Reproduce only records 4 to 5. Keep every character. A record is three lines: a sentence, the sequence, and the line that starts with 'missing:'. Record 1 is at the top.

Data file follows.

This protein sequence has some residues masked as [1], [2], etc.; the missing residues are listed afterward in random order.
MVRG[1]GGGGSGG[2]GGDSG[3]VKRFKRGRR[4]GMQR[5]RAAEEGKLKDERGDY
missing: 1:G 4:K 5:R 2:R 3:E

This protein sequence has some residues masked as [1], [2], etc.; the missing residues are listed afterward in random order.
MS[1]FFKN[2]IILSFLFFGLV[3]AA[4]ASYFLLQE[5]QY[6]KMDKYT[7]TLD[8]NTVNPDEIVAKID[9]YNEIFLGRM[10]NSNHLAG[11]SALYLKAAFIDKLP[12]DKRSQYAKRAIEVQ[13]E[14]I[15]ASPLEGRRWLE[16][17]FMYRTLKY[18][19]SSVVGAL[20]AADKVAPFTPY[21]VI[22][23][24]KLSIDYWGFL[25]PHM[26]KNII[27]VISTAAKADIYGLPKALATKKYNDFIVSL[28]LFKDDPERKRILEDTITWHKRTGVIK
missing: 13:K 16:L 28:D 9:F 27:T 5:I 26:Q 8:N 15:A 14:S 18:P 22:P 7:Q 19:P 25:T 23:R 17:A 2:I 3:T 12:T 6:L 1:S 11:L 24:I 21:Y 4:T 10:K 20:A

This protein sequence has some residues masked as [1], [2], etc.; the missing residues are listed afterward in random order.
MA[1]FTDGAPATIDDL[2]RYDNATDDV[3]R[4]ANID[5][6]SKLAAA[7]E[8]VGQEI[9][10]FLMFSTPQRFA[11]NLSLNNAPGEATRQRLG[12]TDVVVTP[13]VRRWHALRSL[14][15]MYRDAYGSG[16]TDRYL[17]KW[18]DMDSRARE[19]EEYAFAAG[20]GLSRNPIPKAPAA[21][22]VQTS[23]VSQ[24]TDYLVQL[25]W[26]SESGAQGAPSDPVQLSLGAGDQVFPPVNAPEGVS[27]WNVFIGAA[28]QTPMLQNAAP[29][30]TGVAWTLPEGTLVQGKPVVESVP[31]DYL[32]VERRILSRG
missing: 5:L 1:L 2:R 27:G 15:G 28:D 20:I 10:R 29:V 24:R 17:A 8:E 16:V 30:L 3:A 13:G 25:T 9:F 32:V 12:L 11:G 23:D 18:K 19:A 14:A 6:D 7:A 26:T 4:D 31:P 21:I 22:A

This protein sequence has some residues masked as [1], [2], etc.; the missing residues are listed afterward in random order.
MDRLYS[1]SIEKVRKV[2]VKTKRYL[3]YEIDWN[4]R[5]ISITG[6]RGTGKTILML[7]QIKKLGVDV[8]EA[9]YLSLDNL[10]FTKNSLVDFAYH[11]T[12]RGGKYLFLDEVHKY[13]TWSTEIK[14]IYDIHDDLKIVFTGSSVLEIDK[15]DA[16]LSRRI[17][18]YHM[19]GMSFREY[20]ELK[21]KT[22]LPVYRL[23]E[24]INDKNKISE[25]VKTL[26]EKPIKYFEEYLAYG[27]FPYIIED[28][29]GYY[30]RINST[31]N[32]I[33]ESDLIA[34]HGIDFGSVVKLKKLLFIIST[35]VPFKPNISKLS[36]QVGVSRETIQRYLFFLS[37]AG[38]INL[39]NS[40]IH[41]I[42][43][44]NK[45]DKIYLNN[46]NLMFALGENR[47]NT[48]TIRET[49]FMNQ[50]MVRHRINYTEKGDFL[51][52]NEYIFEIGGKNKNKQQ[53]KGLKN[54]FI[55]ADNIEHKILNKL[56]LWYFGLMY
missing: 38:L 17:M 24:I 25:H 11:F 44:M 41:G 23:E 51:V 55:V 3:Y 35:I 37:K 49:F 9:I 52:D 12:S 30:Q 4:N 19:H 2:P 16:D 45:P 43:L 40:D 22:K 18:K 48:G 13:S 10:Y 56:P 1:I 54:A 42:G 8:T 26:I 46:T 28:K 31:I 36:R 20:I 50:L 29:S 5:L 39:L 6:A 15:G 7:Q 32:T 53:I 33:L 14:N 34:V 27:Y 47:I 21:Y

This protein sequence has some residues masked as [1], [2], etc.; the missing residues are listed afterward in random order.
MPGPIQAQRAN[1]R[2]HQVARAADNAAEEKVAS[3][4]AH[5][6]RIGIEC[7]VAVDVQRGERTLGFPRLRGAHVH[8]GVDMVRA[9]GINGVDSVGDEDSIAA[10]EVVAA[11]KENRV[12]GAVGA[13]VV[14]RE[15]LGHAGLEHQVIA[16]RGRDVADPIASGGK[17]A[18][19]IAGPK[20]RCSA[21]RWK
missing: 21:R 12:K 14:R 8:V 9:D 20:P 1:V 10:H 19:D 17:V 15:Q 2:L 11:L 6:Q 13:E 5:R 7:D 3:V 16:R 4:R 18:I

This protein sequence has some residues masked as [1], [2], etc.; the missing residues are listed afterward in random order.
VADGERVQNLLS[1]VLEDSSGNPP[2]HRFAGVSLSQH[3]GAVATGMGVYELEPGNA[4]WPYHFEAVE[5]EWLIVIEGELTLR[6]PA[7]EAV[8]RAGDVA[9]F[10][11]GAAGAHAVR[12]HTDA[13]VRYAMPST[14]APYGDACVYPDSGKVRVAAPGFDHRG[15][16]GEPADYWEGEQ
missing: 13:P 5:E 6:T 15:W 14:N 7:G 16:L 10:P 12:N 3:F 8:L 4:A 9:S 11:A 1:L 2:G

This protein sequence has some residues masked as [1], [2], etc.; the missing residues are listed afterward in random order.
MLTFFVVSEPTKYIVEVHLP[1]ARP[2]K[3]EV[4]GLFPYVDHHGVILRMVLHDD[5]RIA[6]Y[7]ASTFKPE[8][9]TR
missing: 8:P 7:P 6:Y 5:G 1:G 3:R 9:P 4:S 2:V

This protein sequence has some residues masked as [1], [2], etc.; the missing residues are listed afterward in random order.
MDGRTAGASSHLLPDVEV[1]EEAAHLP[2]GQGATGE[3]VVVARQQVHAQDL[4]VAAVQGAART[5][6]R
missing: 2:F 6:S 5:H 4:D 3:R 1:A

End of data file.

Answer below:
This protein sequence has some residues masked as [1], [2], etc.; the missing residues are listed afterward in random order.
MDRLYS[1]SIEKVRKV[2]VKTKRYL[3]YEIDWN[4]R[5]ISITG[6]RGTGKTILML[7]QIKKLGVDV[8]EA[9]YLSLDNL[10]FTKNSLVDFAYH[11]T[12]RGGKYLFLDEVHKY[13]TWSTEIK[14]IYDIHDDLKIVFTGSSVLEIDK[15]DA[16]LSRRI[17][18]YHM[19]GMSFREY[20]ELK[21]KT[22]LPVYRL[23]E[24]INDKNKISE[25]VKTL[26]EKPIKYFEEYLAYG[27]FPYIIED[28][29]GYY[30]RINST[31]N[32]I[33]ESDLIA[34]HGIDFGSVVKLKKLLFIIST[35]VPFKPNISKLS[36]QVGVSRETIQRYLFFLS[37]AG[38]INL[39]NS[40]IH[41]I[42][43][44]NK[45]DKIYLNN[46]NLMFALGENR[47]NT[48]TIRET[49]FMNQ[50]MVRHRINYTEKGDFL[51][52]NEYIFEIGGKNKNKQQ[53]KGLKN[54]FI[55]ADNIEHKILNKL[56]LWYFGLMY
missing: 38:L 17:M 24:I 25:H 11:F 44:M 41:G 23:E 51:V 55:V 3:Y 35:I 37:K 49:F 9:I 52:D 12:S 30:Q 4:N 19:H 2:P 16:D 45:P 43:L 40:D 22:K 18:K 48:G 13:S 10:Y 56:P 1:I 54:A 42:G 8:T 26:I 46:T 28:K 31:I 36:R 20:I 50:L 29:S 5:L 39:L 6:A 15:G 7:Q 32:T 53:I 33:L 14:N 34:V 27:Y 47:I 21:Y

This protein sequence has some residues masked as [1], [2], etc.; the missing residues are listed afterward in random order.
MPGPIQAQRAN[1]R[2]HQVARAADNAAEEKVAS[3][4]AH[5][6]RIGIEC[7]VAVDVQRGERTLGFPRLRGAHVH[8]GVDMVRA[9]GINGVDSVGDEDSIAA[10]EVVAA[11]KENRV[12]GAVGA[13]VV[14]RE[15]LGHAGLEHQVIA[16]RGRDVADPIASGGK[17]A[18][19]IAGPK[20]RCSA[21]RWK
missing: 21:R 12:K 14:R 8:V 9:D 20:P 1:V 10:H 19:D 17:V 15:Q 2:L 11:L 6:Q 13:E 5:R 7:D 3:V 16:R 4:R 18:I